The test results for Chiefs safety Eric Berry are back, and they revealed what the team originally feared two weeks ago: The 25-year old has lymphoma, a cancer of the immune system.
More specifically, Berry has Hodgkin lymphoma, which accounts for about 10 percent of lymphoma cases and is considered to be highly curable.
“This is a diagnosis that is very treatable and potentially curable with standard chemotherapy approaches,” said Christopher R. Flowers, director of the Winship Cancer Institute lymphoma program at Emory University in Atlanta, where Berry is being treated.
“The goal of Mr. Berry’s treatment is to cure his lymphoma and we are beginning that treatment now.”
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Lymphoma is a group of cancers of a part of the immune system called the lymph system. The cancers fall into two main types, Hodgkin lymphoma and non-Hodgkin lymphoma. According to cancer.org, the five-year survival rate for patients with Hodgkin lymphoma is 90 percent for those in stage one and two, 80 percent for stage three and 65 percent for stage four.
At this point, it is unclear what stage Berry’s form of cancer is in. But Sid Ganguly, director of the lymphoma and myeloma program at the University of Kansas Hospital — which assisted in Berry’s initial round of tests — said the stage will depend on how far the cancer has spread.
“If it is only localized to his chest, then the likely outcome is excellent,” Ganguly said. “But even if it has spread elsewhere, with modern chemotherapy, at his age, almost 75 to 80 percent of patients in the long term are cured.”
If it has spread, Ganguly said, Berry could be looking at six cycles of chemotherapy over the next six months. But even then Ganguly is optimistic.
“I’m very, very hopeful it will turn out to be OK,” Ganguly said, adding, “Hopefully by next season, he will be playing football again.”
To beat the disease, however, New York Giants linebacker Mark Herzlich says Berry will need to keep a positive attitude throughout his chemotherapy treatment. Herzlich beat Ewing’s Sarcoma, a rare form of bone cancer, in 2009.
“It wears you down for sure, whether you come out victorious or not,” Herzlich said. “But the one thing you can control is how much it wears down your attitude. Whatever treatment you have, it’s going to be painful, leave you fatigued and leave your immune system down, so I learned you’ve gotta keep on doing the stuff I learned as an athlete to keep my body in line.”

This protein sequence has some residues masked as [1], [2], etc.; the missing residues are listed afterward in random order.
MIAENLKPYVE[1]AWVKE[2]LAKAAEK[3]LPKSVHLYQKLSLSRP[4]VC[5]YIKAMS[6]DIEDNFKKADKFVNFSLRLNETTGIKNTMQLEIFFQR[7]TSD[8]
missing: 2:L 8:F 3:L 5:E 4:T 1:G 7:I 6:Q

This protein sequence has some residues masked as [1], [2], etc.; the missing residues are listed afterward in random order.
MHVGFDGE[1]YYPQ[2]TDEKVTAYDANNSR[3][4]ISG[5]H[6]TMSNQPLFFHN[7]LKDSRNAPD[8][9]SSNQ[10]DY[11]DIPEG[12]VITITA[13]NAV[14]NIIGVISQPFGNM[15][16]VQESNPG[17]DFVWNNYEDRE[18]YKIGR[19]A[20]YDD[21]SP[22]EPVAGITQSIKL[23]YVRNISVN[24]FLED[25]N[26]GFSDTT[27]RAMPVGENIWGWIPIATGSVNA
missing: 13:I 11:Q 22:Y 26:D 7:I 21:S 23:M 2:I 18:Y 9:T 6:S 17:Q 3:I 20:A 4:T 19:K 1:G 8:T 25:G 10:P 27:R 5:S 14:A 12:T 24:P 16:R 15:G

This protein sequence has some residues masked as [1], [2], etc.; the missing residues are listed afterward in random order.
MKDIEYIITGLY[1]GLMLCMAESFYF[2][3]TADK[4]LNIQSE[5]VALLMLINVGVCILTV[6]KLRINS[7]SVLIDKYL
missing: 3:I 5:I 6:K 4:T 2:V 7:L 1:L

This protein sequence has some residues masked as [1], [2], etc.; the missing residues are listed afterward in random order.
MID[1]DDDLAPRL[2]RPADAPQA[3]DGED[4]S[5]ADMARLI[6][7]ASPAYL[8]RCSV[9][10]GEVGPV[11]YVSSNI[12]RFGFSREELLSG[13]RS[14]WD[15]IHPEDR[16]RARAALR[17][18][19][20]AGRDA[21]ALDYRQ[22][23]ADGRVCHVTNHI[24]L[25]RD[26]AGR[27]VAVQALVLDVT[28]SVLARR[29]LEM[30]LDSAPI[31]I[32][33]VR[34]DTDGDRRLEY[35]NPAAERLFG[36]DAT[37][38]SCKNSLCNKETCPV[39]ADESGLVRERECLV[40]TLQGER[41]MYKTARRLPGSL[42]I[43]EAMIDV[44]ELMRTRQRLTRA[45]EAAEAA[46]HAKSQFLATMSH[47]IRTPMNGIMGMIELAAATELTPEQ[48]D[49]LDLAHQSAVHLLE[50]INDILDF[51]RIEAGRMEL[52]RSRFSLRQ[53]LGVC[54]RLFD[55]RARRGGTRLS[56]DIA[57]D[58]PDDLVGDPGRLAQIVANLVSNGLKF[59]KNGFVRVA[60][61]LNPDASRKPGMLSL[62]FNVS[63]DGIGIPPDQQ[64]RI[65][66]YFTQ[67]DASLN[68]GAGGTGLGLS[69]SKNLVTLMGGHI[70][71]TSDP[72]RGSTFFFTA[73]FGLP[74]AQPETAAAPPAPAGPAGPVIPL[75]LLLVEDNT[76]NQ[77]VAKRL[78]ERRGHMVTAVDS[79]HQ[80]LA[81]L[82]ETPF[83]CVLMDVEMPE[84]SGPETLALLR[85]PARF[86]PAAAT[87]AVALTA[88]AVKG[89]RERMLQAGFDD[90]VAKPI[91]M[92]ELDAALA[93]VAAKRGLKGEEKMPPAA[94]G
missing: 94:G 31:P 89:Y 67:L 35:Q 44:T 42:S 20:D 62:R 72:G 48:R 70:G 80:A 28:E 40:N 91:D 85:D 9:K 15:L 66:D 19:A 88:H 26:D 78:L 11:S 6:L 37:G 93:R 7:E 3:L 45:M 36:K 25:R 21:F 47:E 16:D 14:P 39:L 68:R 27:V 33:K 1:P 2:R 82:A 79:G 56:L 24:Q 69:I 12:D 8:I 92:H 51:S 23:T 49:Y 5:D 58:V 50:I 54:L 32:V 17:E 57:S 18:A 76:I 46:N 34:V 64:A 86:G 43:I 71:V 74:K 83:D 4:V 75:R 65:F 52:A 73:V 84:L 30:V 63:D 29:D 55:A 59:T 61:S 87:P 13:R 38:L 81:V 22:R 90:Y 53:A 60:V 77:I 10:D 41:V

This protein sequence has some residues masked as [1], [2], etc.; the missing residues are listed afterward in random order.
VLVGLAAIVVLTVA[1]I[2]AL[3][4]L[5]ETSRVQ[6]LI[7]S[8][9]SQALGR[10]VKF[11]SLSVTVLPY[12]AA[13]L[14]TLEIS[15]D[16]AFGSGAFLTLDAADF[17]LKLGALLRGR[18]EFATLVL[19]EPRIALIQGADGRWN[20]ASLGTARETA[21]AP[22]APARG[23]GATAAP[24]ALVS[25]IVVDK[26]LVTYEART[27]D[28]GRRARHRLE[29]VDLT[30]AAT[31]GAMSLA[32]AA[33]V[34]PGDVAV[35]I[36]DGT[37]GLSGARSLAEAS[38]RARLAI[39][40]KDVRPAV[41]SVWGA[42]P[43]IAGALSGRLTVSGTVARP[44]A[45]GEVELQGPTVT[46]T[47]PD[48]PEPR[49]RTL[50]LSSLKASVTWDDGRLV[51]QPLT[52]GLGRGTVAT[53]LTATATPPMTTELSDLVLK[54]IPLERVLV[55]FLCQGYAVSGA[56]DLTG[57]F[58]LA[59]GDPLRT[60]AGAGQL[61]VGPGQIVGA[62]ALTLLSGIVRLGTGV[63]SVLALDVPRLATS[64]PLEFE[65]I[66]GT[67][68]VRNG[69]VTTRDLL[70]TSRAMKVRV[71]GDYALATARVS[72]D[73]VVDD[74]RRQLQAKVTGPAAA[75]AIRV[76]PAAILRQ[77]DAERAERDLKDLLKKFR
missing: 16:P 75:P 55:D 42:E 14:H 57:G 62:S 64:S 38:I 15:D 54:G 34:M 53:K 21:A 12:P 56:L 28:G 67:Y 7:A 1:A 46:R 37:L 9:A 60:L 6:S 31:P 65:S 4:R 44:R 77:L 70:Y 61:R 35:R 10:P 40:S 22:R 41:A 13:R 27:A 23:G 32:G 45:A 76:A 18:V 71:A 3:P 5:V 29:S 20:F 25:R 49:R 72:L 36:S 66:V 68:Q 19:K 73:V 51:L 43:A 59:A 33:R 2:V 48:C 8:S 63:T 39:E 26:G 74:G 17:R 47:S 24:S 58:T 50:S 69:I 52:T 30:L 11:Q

Berry, who is from Fairburn, Ga., is being treated at Emory largely so he can fight the disease with his family at his side.
Berry’s spirits apparently are high. He released a statement Monday, vowing to beat the disease.
“My family and I are very grateful for the amount of support we have received over the last couple of weeks,” Berry said. “I can’t tell you enough how much I appreciate all the words of encouragement, the blessings and well wishes.
“I want to thank the Emory University School of Medicine, along with Dr. Flowers and his team, for all of their hard work and effort in diagnosing and creating a plan for me to battle this thing. I will embrace this process and attack it the same way I do everything else in life. God has more than prepared me for it. For everyone sharing similar struggles, I’m praying for you and keep fighting!”
Berry left the team after playing in the Chiefs’ 24-20 loss to Oakland on Nov. 20, after which he complained about discomfort in his chest. A weekend of testing discovered that Berry had a mass in the right side of his chest, and trainer Rick Burkholder said lymphoma was the “leading consideration,” though more tests were needed.
Berry becomes the latest professional football player to have his career interrupted by a cancer fight. Houston Texans offensive tackle David Quessenberry, 23, is fighting non-Hodgkin lymphoma, which was diagnosed in June. He, like Berry, is on the season-ending non-football injury list.
Herzlich fought cancer before his senior season at Boston College and returned to football in 2010, making 65 tackles. He wasn’t picked in the 2011 NFL Draft but latched on with the Giants as an undrafted free agent. Over the past four years, Herzlich has made 119 combined tackles in 55 total games.
“It took a while to get my strength and flexibility back to where it was,” Herzlich said. “But the farther away I got from treatment, the more comfortable I was with my own body. Now I’m able to go out there and do whatever is needed on a high level.”
Berry’s teammates would like nothing more, as the organization has rallied around him the last two weeks. The Chiefs’ gametime jackets have been emblazoned with a patch bearing his number and, during pre-game warmups, many players have been wearing white T-shirts with the slogan “Be Bold, Be Brave, Be Berry” across the front and Berry’s name and number across the back.
The shirts, which were designed by Chiefs players, are available for purchase at the Chiefs Pro Shop in Arrowhead Stadium. The shirts are also available online at shop.kcchiefs.com. They are $20.
According to the Chiefs, 100 percent of the proceeds received by the team and the NFL from sales will be directed to the Leukemia & Lymphoma Society, the world’s largest voluntary health agency dedicated to blood cancer research and treatment.
Berry also received an outpouring of support from around the league, as AFC West rivals Oakland, Denver and San Diego have all posted messages from their official Twitter accounts.
But you won’t find a place where Berry is more missed than in the Chiefs’ locker room.
“Whatever we need to do to really be behind him, we’re gonna do it, that’s for sure,” quarterback Chase Daniel said. “Guys in this locker room, Chiefs Kingdom, we’re behind Eric Berry 110 percent.”